How to determine the value of a business before making an offer

How to buy a business

If you’re on the hunt for a business, price will likely be one of your top considerations. Whatever the level of your budget, it’s important to determine the true value of your prospective business so you’ll know if the asking price is fair – or missing the mark by a mile.

Due diligence is your friend at this point – you’ll need to examine the financial, legal and commercial details with the help of a good accountant, solicitor and financial adviser so you don’t miss any important points. The aim is simply to know exactly what you’re buying, what needs work and how much it’s worth.

1. The bottom line

A good place to start is the company’s audited accounts. Ask to see the balance sheets, income and cash flow statements, as well as three to five years’ worth of tax returns. Your objective is to check that payments are being received and bills settled in an orderly fashion to maintain a profit margin and cash flow. You’re also looking for any liabilities that are inheritable.

It’s a good idea to look at monthly sales records; a close analysis will give you an insight into the business’s sales cycles and will help you to map buying patterns. Although sales history is an important indicator of performance, you’d be wise to look for evidence of future business – contracts with customers, for instance. While valuations are often based on multiples of earnings to date, you’ll be more concerned with how the business is likely to perform in the future.

2. Understand what you’re buying

It sounds obvious, but it’s important to understand exactly what you’re buying – a brand, a building, equipment, a website? If you’re buying fixtures and fittings, you’ll need a list of all items and an evaluation of the condition and market value of each. It stands to reason that a business with a nearly-new inventory will require less investment – and therefore be worth more – than one with equipment that’s ready for renewal.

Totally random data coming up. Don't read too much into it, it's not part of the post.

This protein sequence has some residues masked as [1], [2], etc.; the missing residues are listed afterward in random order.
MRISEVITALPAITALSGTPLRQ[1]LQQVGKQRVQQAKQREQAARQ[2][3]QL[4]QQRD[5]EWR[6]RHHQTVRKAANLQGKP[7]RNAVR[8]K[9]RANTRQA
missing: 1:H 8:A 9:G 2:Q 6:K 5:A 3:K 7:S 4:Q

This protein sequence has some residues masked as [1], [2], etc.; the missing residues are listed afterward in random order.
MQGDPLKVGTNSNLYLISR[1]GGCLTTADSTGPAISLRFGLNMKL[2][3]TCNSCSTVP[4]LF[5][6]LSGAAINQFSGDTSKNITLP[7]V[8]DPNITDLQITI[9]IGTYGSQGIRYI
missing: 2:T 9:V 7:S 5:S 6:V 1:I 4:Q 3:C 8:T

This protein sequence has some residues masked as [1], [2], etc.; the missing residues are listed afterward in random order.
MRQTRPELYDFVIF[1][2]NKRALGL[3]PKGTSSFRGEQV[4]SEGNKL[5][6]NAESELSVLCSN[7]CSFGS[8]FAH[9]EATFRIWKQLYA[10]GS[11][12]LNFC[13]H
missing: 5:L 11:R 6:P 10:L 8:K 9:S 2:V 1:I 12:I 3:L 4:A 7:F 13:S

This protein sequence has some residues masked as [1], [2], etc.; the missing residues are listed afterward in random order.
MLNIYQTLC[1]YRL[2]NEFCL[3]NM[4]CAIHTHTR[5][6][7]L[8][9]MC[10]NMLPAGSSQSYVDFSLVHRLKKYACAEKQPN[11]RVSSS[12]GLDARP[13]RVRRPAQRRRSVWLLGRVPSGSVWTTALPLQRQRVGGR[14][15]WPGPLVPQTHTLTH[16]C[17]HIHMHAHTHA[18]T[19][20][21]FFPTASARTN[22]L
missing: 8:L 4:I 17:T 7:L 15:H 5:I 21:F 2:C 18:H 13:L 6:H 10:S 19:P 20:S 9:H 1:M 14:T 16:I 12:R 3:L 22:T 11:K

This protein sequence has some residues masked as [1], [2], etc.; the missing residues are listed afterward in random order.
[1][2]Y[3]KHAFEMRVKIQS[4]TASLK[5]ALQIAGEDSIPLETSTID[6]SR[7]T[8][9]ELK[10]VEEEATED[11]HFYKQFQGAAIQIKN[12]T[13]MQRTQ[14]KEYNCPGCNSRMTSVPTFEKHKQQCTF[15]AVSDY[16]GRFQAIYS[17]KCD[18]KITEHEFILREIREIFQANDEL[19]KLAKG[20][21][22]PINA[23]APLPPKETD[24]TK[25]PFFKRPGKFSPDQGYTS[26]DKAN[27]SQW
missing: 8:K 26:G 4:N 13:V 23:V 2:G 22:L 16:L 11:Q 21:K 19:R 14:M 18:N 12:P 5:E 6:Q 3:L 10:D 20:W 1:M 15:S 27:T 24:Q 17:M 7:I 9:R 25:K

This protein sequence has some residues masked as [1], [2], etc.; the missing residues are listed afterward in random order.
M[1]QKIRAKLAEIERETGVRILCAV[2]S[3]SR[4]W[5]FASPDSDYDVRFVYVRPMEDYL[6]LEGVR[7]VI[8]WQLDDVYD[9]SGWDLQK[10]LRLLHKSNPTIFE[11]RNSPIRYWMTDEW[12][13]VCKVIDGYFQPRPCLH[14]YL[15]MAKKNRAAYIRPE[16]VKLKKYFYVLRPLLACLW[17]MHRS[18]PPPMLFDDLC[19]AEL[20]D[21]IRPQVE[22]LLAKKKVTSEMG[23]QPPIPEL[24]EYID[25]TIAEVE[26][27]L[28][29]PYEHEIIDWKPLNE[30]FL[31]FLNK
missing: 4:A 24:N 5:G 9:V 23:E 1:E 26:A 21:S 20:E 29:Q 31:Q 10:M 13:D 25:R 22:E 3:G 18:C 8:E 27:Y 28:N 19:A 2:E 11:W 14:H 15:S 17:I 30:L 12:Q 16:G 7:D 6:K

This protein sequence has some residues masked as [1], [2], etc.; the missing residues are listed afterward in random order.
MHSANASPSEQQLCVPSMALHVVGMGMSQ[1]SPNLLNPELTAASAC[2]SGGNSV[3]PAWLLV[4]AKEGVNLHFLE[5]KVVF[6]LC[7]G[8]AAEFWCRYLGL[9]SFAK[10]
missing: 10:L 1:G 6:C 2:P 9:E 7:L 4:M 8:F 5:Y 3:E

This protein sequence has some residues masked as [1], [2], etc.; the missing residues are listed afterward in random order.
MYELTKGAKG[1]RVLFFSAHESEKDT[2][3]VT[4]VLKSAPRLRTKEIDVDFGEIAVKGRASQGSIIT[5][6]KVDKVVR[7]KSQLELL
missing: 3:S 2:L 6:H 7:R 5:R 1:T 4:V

You’ll also want to analyse the business’s location, reputation and the strength of its competition. Take a view on the industry and economic outlook in general to determine whether sales are likely to grow, decline or stagnate. Do you think you’ll be able to cut costs or raise prices in order to increase your return on investment (ROI)?

3. Structuring the deal

Check copies of all contracts and legal documents including leases, purchase agreements, distribution agreements, business employee agreements, and any other legal documents relating to the business. If you’re taking on a lease, find out whether it’s transferable and if permission is required to assign the lease. You’ll also need all the relevant information regarding employees’ contracts and responsibilities to ensure a trouble-free transition. Anything that could cost you time and money further down the line will affect the value of the business.

How you structure the deal could affect the price you pay. If you’re looking to part with cash, you can expect to get the best price. If you’ll be relying on seller finance or staggered payment terms, expect to pay more for the privilege.

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